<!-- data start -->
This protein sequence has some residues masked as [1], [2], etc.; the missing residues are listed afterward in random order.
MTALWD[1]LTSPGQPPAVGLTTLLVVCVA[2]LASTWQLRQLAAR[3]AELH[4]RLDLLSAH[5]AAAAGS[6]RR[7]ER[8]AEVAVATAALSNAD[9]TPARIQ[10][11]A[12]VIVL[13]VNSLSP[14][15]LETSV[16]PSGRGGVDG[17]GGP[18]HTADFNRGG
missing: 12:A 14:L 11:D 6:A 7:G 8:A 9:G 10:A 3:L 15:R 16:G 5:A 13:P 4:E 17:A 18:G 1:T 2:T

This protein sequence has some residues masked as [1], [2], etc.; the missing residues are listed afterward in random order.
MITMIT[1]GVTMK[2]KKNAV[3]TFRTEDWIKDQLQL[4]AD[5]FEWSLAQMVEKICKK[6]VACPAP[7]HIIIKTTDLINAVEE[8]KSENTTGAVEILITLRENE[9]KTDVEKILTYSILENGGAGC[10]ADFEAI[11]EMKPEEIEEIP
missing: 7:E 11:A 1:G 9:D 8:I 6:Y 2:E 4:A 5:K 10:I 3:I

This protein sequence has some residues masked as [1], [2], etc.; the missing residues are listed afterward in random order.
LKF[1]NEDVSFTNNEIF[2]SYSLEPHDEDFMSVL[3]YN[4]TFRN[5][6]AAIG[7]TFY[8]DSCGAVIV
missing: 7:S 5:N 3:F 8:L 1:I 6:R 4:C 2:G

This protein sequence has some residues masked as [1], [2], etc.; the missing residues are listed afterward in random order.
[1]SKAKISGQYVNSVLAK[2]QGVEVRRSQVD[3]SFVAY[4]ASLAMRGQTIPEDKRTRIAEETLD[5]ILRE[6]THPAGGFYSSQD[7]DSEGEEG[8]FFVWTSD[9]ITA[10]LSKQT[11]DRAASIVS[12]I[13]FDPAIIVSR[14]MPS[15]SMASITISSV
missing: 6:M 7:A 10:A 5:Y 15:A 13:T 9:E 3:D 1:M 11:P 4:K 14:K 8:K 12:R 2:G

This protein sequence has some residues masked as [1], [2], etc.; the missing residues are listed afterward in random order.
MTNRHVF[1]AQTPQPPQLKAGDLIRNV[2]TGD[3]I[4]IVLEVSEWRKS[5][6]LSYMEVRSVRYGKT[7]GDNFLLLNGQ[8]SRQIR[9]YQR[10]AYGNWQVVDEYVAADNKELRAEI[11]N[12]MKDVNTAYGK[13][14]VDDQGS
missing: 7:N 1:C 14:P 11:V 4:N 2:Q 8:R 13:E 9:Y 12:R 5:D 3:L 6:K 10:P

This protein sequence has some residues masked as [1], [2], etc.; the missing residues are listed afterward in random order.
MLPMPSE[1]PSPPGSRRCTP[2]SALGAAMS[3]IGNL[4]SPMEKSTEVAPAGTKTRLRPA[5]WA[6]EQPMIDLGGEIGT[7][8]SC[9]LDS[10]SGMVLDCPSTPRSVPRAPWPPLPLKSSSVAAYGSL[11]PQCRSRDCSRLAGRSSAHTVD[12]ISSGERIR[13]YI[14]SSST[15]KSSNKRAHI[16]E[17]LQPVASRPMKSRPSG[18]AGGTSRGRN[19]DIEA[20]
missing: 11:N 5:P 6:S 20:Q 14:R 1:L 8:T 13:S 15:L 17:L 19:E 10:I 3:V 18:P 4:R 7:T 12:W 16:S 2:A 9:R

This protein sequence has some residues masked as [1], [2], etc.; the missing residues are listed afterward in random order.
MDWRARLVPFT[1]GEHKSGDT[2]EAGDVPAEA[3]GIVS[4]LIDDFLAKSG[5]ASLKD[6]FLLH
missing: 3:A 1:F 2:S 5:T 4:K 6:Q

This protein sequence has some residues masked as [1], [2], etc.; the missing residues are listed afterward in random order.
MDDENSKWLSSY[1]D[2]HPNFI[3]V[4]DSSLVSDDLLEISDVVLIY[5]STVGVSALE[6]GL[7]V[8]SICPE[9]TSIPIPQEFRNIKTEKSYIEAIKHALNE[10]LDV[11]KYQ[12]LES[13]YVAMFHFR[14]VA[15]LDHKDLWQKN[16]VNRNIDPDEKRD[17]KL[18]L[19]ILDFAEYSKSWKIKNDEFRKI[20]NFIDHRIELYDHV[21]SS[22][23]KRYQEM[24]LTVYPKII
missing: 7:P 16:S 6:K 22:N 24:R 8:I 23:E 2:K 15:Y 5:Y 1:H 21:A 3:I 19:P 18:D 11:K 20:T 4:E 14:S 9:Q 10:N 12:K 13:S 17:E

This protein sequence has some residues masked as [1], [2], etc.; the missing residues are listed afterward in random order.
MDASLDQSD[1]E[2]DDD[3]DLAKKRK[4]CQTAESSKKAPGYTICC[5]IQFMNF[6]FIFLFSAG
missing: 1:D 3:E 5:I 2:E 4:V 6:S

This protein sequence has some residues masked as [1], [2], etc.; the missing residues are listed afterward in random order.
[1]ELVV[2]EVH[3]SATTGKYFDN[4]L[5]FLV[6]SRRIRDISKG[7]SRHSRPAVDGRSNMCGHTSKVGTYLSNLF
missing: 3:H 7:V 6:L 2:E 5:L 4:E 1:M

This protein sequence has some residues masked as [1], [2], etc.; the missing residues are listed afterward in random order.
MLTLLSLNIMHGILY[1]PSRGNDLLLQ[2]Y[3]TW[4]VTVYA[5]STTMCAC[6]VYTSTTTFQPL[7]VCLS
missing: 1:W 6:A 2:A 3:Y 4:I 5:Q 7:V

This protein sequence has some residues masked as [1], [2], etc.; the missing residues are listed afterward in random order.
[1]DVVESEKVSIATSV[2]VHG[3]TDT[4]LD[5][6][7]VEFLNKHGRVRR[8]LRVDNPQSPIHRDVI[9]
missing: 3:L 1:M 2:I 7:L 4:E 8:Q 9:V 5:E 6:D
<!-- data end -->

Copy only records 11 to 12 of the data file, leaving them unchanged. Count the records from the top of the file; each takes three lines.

This protein sequence has some residues masked as [1], [2], etc.; the missing residues are listed afterward in random order.
MLTLLSLNIMHGILY[1]PSRGNDLLLQ[2]Y[3]TW[4]VTVYA[5]STTMCAC[6]VYTSTTTFQPL[7]VCLS
missing: 1:W 6:A 2:A 3:Y 4:I 5:Q 7:V

This protein sequence has some residues masked as [1], [2], etc.; the missing residues are listed afterward in random order.
[1]DVVESEKVSIATSV[2]VHG[3]TDT[4]LD[5][6][7]VEFLNKHGRVRR[8]LRVDNPQSPIHRDVI[9]
missing: 3:L 1:M 2:I 7:L 4:E 8:Q 9:V 5:E 6:D